I have been humming and hawing (and then, much worse, humming again) for a while now about whether I should buy a more modern smart phone. My phone seems to have developed a form of early on-set dementia and is rather unresponsive both to being spoken to nicely, or prodded and poked. It is clearly no longer "smart" although it does still send and receive calls. Whilst I can remember that this is what phones were once for, that seems a very long time ago.
But the makers of smart phones are filthy rich, market-exploiting capitalists – so much so that it's something of a surprise to find young people using phones, given their antipathy towards both social injustice and unequal wealth distribution. They are also, we're told, rapers and pillagers of the Earth, exploiting indigenous people to get at the rare earths that phones are full of these days, leaving environmental devastation and social turmoil in their wake, and then exploring the sweated labour of the masses who make the things. I know all this must be the case because NGOs say so on social media.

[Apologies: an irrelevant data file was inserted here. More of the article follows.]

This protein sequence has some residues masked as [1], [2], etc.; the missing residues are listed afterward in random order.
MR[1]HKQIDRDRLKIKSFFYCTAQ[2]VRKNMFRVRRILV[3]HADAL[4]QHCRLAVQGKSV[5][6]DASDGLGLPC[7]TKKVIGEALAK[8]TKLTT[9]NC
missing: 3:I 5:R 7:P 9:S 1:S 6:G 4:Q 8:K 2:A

But what am I to do given that my phone's not much good anymore for all those modern, essential uses?
Well, I was still H&Hing when the latest Transformative Learning blog arrived. It featured an interview with Arjen Wals who explored in some detail the pros and cons of smart phone ownership and use. You can see it here.
About 1 minute 40 into this video, came the answer to my dilemma. Notwithstanding all the social and environmental evils that a phone embodies (it's really like have a VW car in your pocket), you can offset all this it seems by using the phone to help you live a more sustainable life. For example, Wals said, by using apps that make car pooling or tool sharing easier, that enable the mapping of local biodiversity, or which allow you to monitor CO2 emissions and air quality.
Given my absolute intentions to use the phone to pursue social and environmental justice, and not just fritter my time away on Twitter or Facebook, this good intention completely overcomes any problems from the smart phone's huge environmental and social footprint. Phew! Thank you Transformative Learning for providing such a smart justification for a purchase.